Reply
  10. Dave Bleakney

    I was astounded to learn that there is a view that correpsondence affecting the Canadian working class should somehow be kept a secret. That is revealling on a number of levels but quite simply reveals the state of union “democracy” where struggles are to be stage managed into oblivion and silence. It is worth noting though, that when it comes to solidarity, many students in Quebec and Canada stood on our lines and supported us when we needed them. Workers both inside and outside of Quebec see the importance of struggle against neoliberalism and see challenging it and repression as meaningful objectives for working people. I wonder whether it is also inappropriate to support any struggle outside english Canada regarding international solidarity? Does this mean we also do not interfere in Colombia, Palestine and wherever people are oppressed due to neoliberalism and international capital. I hope anyone that supports freedom and fairness will continue to support Quebec students in any humble way they can. Whether they know it or not they are fighting for all of us and made this struggle more than just one about tuition. Allowing this struggle to be merely reduced to a provincial question of tuition does us all an injustice.

    Students have their own voice and are not compliant children to be managed. It is very uncomfortable to think that we can allow any progressive group anywhere to be isolated and unsupported. Shall we all be silent on the matter of solidarity? If anything these students show us that one can fight, organize and challenge neoliberal orthodoxy and repression rather than empty requests and appeals to power. It would be great if we stuck to the goal of winning and what could be as opposed to one of compliance and silence. The Quebec students have inspired people all over the world and indicate to us that surrender and empty requests don’t cut it. Rather than condemn them or remain silent we have quite a lot to learn from them. And if anything should be thought of as “illegal” it would be the rotten system we live in that condemns billions of people to miseryand repression so a few can live off the fat. Maybe someday the CLC will come to question that.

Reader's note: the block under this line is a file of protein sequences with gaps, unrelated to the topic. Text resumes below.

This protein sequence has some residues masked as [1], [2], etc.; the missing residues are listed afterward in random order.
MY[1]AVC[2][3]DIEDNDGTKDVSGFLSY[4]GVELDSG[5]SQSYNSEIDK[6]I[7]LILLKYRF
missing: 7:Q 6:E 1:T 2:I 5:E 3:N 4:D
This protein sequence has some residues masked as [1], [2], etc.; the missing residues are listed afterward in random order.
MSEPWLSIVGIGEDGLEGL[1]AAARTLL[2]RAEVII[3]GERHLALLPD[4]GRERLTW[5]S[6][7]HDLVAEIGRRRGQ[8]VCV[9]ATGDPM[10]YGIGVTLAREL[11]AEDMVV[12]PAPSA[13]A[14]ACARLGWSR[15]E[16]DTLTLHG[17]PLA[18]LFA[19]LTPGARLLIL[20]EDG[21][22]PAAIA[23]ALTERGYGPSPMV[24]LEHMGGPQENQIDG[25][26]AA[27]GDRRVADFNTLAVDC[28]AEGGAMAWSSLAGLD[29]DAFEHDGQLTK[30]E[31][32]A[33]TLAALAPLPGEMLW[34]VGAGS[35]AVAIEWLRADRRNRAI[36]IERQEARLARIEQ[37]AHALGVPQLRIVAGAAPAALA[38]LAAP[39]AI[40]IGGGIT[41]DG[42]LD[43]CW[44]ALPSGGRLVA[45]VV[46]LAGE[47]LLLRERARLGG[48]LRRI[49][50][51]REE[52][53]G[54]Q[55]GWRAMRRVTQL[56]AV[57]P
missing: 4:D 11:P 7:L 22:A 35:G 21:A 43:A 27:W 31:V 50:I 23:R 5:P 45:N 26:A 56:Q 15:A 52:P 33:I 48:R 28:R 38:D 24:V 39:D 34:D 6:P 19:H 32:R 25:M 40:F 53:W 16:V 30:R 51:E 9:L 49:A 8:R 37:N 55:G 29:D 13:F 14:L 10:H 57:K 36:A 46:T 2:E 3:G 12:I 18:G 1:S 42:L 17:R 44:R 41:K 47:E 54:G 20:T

Reply
  11. Brian

    The film Encirclement ( http://encirclement.info/ and http://www.youtube.com/watch?v=TUJzBwO6dcA ) addresses how neo-liberalism has highjacked all aspects of our lives even our unions via it’s leadership. Union leaders have drank the neo-liberalism cool-aid since 1995 while companies are restructuring and rationalizing our jobs which we are slowly losing or which are being exported. Workers are also losing their benefits and pensions while accepting lower wages in order to keep people working under any conditions and paying dues also at a reduced rate. Hence workers are losing their defense funds and ability to hold on one minute more than company technocrats during a strike. Some may call this survival. In the meantime, workers are becoming more and more disenchanted, disconnected, misinformed and cynical and are now transfering this behaviour to their children who are among the students who are reacting to the instrumentalization of our education system which is being highjacked to serve big business and it’s priorities and which uses arguments of entitlement to sell the cool-aid to the students and the population. Nobody talks about the pact that the governement of Canada and Provinces signed in 1976 to bring in progressive free education. All we hear from our elected leaders and big business is that they have no money and not the fact that they have all their priorities upside down and that we have all the money we need for free education, health care and social services.

    Reply
  12. Diane Kalen-Sukra

    I’m surprised it took so long for Canada’s union bureaucracy to really feel the democratizing pressure of the social media Wikileak internet age.

    For my insider’s take:Top union brass caught obstructing solidarity with Quebec studentsPublished on The Real News Network, Washington, DC: http://bit.ly/OfZQQI

    Occupy your union bureaucracy!

    Reply